slowly. We’re going to bake soon our pizza in a Neapolitan oven, meaning
an oven that reaches 430°C. Of course, the same operation
can be done in the oven at home, meaning an electric oven brought
to the maximum temperature, around 230-250°C. There’s gonna be
a small difference on the visual side, but the taste will be the same in both
products. Using a spatula, we’re removing the excessive flour.
Once we obtain the diameter we prefer, I’m usually
around 31-32 cms diameter, I’m brushing some oil on the border.
I’m always using extravirgin olive oil so that
the rice flour that is stuck in excess on the dough is
removed completely, so in the mouth we won’t get any unpleasant
taste of burnt flour. Once this operation is done,
we’re topping it with a simple bufalina, so we’re keeping it classic and
Neapolitan. Let’s add a spoonful and a half of hand-pressed San Marzano tomato, grated Parmesan cheese, some
basil leaf in pieces, and our buffalo mozzarella from Campania. We’re ready to put it in the oven. I usually make use of a completely
holed peel, so to remove the excessive flour sticking
under our dough when spreading it. I’m giving it some
more pokes on the oven to remove all of the flour, then I’m putting it in the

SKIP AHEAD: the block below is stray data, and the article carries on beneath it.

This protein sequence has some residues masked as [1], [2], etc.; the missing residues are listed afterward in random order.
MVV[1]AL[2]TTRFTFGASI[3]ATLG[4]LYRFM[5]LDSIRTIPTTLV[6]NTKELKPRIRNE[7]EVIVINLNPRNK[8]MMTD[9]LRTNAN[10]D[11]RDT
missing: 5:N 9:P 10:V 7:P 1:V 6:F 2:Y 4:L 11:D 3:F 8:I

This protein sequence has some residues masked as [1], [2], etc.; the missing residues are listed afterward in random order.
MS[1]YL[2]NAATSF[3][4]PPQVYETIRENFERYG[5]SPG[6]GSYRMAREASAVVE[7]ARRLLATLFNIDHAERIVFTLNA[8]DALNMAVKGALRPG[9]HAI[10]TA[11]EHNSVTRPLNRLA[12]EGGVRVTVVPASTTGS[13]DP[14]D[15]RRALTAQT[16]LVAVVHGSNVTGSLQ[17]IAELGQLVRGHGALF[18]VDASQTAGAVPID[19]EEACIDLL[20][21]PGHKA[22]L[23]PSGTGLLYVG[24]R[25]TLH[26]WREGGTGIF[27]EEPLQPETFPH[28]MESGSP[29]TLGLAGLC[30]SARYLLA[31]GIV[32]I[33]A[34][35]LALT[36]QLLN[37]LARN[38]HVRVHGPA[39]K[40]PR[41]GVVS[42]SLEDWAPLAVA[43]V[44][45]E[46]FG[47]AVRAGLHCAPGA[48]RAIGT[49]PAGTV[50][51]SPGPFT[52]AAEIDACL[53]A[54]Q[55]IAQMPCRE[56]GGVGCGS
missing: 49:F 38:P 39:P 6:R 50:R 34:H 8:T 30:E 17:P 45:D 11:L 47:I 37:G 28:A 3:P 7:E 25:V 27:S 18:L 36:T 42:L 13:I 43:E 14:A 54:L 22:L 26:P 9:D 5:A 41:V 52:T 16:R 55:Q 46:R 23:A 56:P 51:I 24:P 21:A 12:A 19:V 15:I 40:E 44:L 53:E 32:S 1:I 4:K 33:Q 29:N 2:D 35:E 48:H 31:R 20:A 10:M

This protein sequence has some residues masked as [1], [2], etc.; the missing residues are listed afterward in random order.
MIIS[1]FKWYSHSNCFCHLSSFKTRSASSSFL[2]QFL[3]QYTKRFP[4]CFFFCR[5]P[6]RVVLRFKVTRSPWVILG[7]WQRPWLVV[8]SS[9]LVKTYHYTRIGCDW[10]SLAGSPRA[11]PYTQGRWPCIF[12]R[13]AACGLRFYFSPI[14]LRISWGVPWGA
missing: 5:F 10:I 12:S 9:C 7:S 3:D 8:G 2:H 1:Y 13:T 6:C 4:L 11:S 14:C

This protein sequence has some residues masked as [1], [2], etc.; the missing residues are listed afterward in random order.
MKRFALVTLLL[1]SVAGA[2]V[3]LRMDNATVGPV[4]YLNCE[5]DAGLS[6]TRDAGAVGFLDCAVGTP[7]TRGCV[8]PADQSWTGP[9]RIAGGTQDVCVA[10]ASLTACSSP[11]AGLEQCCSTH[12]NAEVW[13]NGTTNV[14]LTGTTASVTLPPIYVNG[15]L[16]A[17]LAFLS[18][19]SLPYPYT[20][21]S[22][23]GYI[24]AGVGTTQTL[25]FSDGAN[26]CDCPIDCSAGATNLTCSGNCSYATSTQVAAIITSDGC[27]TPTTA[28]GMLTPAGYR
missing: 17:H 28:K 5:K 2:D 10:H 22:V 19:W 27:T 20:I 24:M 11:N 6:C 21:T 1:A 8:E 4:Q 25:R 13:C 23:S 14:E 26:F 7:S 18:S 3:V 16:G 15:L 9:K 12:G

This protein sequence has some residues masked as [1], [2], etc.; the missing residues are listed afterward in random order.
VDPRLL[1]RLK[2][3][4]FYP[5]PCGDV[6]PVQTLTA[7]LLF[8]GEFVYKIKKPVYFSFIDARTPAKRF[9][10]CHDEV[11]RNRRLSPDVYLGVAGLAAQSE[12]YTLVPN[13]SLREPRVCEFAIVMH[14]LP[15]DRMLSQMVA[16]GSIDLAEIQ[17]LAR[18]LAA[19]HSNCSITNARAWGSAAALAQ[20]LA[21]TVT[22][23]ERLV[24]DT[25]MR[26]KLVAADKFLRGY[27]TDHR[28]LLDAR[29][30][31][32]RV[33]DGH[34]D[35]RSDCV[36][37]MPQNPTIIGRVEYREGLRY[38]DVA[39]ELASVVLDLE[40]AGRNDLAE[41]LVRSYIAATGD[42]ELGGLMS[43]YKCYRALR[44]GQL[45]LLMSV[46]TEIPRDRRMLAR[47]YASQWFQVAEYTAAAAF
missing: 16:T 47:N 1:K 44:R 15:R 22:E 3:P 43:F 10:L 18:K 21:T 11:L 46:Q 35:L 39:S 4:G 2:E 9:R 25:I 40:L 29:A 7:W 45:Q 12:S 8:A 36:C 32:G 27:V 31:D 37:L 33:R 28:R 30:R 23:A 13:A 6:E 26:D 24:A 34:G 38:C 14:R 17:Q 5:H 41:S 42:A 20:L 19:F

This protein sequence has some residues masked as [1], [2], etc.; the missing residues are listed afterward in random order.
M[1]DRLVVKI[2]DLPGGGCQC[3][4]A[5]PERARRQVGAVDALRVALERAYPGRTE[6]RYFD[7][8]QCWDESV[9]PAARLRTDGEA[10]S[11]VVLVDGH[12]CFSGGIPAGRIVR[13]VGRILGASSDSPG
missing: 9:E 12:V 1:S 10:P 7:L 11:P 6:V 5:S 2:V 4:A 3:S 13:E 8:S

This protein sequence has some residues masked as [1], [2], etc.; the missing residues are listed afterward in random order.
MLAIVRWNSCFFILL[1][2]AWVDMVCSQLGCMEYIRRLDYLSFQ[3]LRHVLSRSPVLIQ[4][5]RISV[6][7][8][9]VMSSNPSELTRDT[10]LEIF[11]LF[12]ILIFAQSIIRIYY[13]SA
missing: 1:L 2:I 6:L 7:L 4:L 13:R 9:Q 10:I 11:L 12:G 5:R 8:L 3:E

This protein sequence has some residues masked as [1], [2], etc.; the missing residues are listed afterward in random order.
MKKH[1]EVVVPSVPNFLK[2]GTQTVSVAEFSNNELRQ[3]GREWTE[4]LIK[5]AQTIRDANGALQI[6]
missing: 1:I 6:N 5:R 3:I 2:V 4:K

oven. From now on, we’re working it like a classic Neapolitan pizza, so it stays
in the oven for about 90 seconds. We’re talking about a contemporary
Neapolitan pizza, that needs to dry for a little longer time. And here’s our gluten free bufalina, done!
We’re finishing it with some basil leaves and extravirigin olive oil. Here’s our pizza, finally ready.
I hope my advice will be useful to make a lovely gluten free
pizza at home, as well!

57 comments on “Pizza senza glutine: l’impasto di Sara Palmieri”

  1. Assia Asie says:

    Merci from ALGERIA 👍

  2. Dario Prina says:

    no

  3. Desk3r says:

    Bella pizza

  4. Giovanni Storti says:

    Era ora un bel video per quei poveri celiaci.

  5. MARCIO says:

    Pizza linda!

  6. Vittorio Abate says:

    Brava👍👍

  7. Rosa Aimè says: